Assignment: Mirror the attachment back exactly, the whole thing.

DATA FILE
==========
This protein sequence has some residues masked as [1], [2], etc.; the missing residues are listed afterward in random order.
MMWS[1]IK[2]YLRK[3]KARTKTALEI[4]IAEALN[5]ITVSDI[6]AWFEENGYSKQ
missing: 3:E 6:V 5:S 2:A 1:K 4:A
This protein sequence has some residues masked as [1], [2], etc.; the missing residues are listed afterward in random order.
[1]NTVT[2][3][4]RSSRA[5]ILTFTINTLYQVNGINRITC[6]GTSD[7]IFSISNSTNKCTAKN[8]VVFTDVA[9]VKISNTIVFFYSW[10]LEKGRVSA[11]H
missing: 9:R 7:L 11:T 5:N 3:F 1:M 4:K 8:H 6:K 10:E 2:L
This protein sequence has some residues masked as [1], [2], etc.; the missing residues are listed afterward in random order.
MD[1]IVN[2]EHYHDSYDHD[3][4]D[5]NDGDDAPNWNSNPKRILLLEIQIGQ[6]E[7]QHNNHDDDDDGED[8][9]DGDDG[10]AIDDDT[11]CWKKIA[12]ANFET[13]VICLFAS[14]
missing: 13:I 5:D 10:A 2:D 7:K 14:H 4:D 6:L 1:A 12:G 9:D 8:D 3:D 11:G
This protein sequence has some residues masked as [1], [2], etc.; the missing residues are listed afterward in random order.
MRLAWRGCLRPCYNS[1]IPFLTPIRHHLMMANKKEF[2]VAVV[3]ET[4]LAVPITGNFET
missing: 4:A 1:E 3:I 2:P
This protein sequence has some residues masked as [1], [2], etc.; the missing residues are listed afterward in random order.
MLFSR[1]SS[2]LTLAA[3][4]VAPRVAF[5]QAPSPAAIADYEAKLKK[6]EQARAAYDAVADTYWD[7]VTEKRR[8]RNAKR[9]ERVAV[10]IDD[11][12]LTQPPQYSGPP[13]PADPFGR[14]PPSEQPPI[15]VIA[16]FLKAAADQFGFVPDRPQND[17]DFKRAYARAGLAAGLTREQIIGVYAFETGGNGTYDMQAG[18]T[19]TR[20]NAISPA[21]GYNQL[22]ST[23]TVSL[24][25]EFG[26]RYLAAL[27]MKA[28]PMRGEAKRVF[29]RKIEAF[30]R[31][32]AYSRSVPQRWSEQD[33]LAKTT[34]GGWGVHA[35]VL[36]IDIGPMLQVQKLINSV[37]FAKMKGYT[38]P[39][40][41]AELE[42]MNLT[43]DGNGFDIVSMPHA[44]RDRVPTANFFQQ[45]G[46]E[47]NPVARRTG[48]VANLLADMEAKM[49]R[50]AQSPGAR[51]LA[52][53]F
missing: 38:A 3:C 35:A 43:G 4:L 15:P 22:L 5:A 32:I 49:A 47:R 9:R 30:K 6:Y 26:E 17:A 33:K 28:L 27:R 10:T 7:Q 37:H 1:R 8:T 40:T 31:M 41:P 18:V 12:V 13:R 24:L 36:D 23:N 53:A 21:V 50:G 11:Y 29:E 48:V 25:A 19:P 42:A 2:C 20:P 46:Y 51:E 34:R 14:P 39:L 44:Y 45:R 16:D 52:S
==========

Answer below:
This protein sequence has some residues masked as [1], [2], etc.; the missing residues are listed afterward in random order.
MMWS[1]IK[2]YLRK[3]KARTKTALEI[4]IAEALN[5]ITVSDI[6]AWFEENGYSKQ
missing: 3:E 6:V 5:S 2:A 1:K 4:A
This protein sequence has some residues masked as [1], [2], etc.; the missing residues are listed afterward in random order.
[1]NTVT[2][3][4]RSSRA[5]ILTFTINTLYQVNGINRITC[6]GTSD[7]IFSISNSTNKCTAKN[8]VVFTDVA[9]VKISNTIVFFYSW[10]LEKGRVSA[11]H
missing: 9:R 7:L 11:T 5:N 3:F 1:M 4:K 8:H 6:K 10:E 2:L
This protein sequence has some residues masked as [1], [2], etc.; the missing residues are listed afterward in random order.
MD[1]IVN[2]EHYHDSYDHD[3][4]D[5]NDGDDAPNWNSNPKRILLLEIQIGQ[6]E[7]QHNNHDDDDDGED[8][9]DGDDG[10]AIDDDT[11]CWKKIA[12]ANFET[13]VICLFAS[14]
missing: 13:I 5:D 10:A 2:D 7:K 14:H 4:D 6:L 1:A 12:G 9:D 8:D 3:D 11:G
This protein sequence has some residues masked as [1], [2], etc.; the missing residues are listed afterward in random order.
MRLAWRGCLRPCYNS[1]IPFLTPIRHHLMMANKKEF[2]VAVV[3]ET[4]LAVPITGNFET
missing: 4:A 1:E 3:I 2:P
This protein sequence has some residues masked as [1], [2], etc.; the missing residues are listed afterward in random order.
MLFSR[1]SS[2]LTLAA[3][4]VAPRVAF[5]QAPSPAAIADYEAKLKK[6]EQARAAYDAVADTYWD[7]VTEKRR[8]RNAKR[9]ERVAV[10]IDD[11][12]LTQPPQYSGPP[13]PADPFGR[14]PPSEQPPI[15]VIA[16]FLKAAADQFGFVPDRPQND[17]DFKRAYARAGLAAGLTREQIIGVYAFETGGNGTYDMQAG[18]T[19]TR[20]NAISPA[21]GYNQL[22]ST[23]TVSL[24][25]EFG[26]RYLAAL[27]MKA[28]PMRGEAKRVF[29]RKIEAF[30]R[31][32]AYSRSVPQRWSEQD[33]LAKTT[34]GGWGVHA[35]VL[36]IDIGPMLQVQKLINSV[37]FAKMKGYT[38]P[39][40][41]AELE[42]MNLT[43]DGNGFDIVSMPHA[44]RDRVPTANFFQQ[45]G[46]E[47]NPVARRTG[48]VANLLADMEAKM[49]R[50]AQSPGAR[51]LA[52][53]F
missing: 38:A 3:C 35:A 43:G 4:L 15:P 22:L 5:A 32:I 49:A 47:R 9:R 30:K 6:Y 26:E 17:A 33:K 28:L 27:R 10:T 7:Q 37:H 1:R 8:T 40:T 31:M 41:P 18:V 12:V 13:R 24:L 36:D 23:N 53:A 21:V 50:G 11:Y 29:E 48:V 25:A 19:P 42:A 2:C 20:P 46:Y 51:E 34:R 14:P 39:L 44:Y 45:R 16:D 52:S